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serve its viewers with additional pro
gramming. ; ??
Neal openly admits that it's a diffi
cult chore to select games that will pro
duce excitement on the field and fan
appeal on folks TV screens. When you 'ft
a part of the "national media, program
planning is best done on an advance
For example, the *88 football broad
cast schedule was made up in July, nearly
two months before the start of the season.
. "It's like spinning a bottle and waiting for
it to stop spinning and seeing where it
points," Neal says in jest. "There's really
no way you can tell if the games you pick
to air in July will be the same type of
game you think it will be when it's played
Rivalries, match-ups, pre-season pre
dictions, and projections of the teams
involved are the main items that Neal
looks at in making up the BET sports
"I have to sit down, look at the
teams, look at what they did the year
before, who they have coming back, and
make a choice of whether or not a partic
ular match-up will be good for us to show
on the air. We try not to show the same
teams all the time. Our thinking is to try
and give everybody (schools) a piece of
One example of this involves the
haskethalLrivalry between Xavier and
Dillaid in New Orleans. Both schools are
Division III members, but the interest
generated by the game has prompted
" BET to aihjhat contest
Still, there are those aren't satisfied
that the network has been equitable in its
coverage ? specifically, schools in the
Southern Intercollegiate Athletic Confer
ence. SI AC schools have been featured
on a very sparse basis in past years. Only
Tuskegee and Fort Valley State have
appeared in football. None of the confer
ence's schools have played a BET basket
ball game yet.
SIAC observers consider this a bit
strange, considering that in basketball,
Alabama A & M was the only team to
Photo courtesy of Bl^ck Entertainment Television
"It's like spinning a bottle an<rWalting for it to stop and seeing where It points.
There's really no way to tell if the game you pick in July will be the same type
of game you think it will be when it's played in October."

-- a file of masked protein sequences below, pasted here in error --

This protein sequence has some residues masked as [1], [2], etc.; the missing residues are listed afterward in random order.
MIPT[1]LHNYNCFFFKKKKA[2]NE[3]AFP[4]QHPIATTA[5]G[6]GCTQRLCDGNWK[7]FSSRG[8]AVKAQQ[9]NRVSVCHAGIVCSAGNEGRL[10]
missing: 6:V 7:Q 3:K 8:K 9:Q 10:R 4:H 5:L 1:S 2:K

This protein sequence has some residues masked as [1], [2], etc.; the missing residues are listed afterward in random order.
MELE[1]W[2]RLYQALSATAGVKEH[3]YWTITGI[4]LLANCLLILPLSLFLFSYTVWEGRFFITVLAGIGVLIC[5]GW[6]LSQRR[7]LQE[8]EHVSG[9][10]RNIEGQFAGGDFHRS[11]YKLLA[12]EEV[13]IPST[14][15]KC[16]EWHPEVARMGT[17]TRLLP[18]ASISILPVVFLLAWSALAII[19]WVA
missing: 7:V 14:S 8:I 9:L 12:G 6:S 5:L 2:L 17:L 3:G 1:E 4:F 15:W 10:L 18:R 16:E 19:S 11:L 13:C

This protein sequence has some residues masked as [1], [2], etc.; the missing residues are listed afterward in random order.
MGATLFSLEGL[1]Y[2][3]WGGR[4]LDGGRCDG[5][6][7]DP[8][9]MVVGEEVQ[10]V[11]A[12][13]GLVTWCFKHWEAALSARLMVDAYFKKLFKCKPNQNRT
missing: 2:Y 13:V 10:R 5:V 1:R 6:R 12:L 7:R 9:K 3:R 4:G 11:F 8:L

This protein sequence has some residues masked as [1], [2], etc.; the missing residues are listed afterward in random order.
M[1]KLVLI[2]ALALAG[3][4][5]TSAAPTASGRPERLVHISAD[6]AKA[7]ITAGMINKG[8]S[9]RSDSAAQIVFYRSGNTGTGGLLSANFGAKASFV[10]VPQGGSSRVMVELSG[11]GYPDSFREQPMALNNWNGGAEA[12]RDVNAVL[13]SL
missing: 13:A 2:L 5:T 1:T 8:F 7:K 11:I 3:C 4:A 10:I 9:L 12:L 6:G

- Charlie Neal, BET Sports Director
advance very far in last season's Division
II basketball playoffs. The Bulldogs fin
ished the regular season ranked No. 3 in
That will change this month. The
Bulldogs will play Alabama State in the
network's first black college basketball
broadcast this year. In addition, other
teams who haven't gotten air time in
recent years, will do so this year ? Texas
Southern, for one.
However, there are valid reasons
why some teams may~get more air time
than others, Neal explains. The playing
facility of a game has to be conducive to
television. Lighting is a major factor.
Improper lighting makes for poor view
ing on the tube's screen. That's why in a
lot of instances, schools who don't have
the facility to accommodate a TVbroad
cast are likely to get air time only if they
are the visiting team in a facility that has
all the accoutrements a network needs to
- properly air the contestr ? ? ?
Facilities have to have sufficient
room for the network to position their
cameras. There must also be enough
power to handle all of the electrical
demands that the network's equipment
will place on a facility. "We always have
to make sure that we have a back-up gen
erator,*' Neal says. "We could go into
some places and overload the circuits
because of all the power our equipment
needs to properly function."
BET is looking to expand its cover
age to include additional sports such as
baseball and track and field. In previous
years, they covered the SWAC tennis
tournament, Neal says.
But before additional sports becomes
__a regular part ^thej^pgnyriming, the
budget to cover expenses must be
expanded and that only happens with
increased advertising revenue.
"Sports is a very expensive proposi
tion," Neal points out. "Sports has the
. biggest portion of BETs budget. When
we started doing live broadcasts, we
spent close to $250,000 more than we did
when we were doing the delayed taping
of the games; You're talking aboul~atr"
? fare, hotel lodging and meals for the crew
?and people who are on the air. There are
also expenses for getting the broadcast
trucks from one place to the other every
In the final analysis, however, BET
is well received and is serving a useful
purpose for black college sports. The net
work pays a rights fee to the schools that
play on the air and for the coaches, TV
coverage is an excellent recruitingitool.
The national exposure that black col
lege sports receives via BET is the kind
that can't be measured by dollar signs.
-Craig T. Greenlee
January 1 989 - ?aae